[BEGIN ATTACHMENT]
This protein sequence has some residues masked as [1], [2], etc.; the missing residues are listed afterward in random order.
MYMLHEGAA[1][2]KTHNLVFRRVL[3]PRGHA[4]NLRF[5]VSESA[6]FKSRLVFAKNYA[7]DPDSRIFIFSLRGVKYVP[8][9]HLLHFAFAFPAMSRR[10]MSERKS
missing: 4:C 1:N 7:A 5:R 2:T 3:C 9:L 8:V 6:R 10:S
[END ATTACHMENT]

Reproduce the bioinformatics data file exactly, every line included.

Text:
This protein sequence has some residues masked as [1], [2], etc.; the missing residues are listed afterward in random order.
MYMLHEGAA[1][2]KTHNLVFRRVL[3]PRGHA[4]NLRF[5]VSESA[6]FKSRLVFAKNYA[7]DPDSRIFIFSLRGVKYVP[8][9]HLLHFAFAFPAMSRR[10]MSERKS
missing: 4:C 1:N 7:A 5:R 2:T 3:C 9:L 8:V 6:R 10:S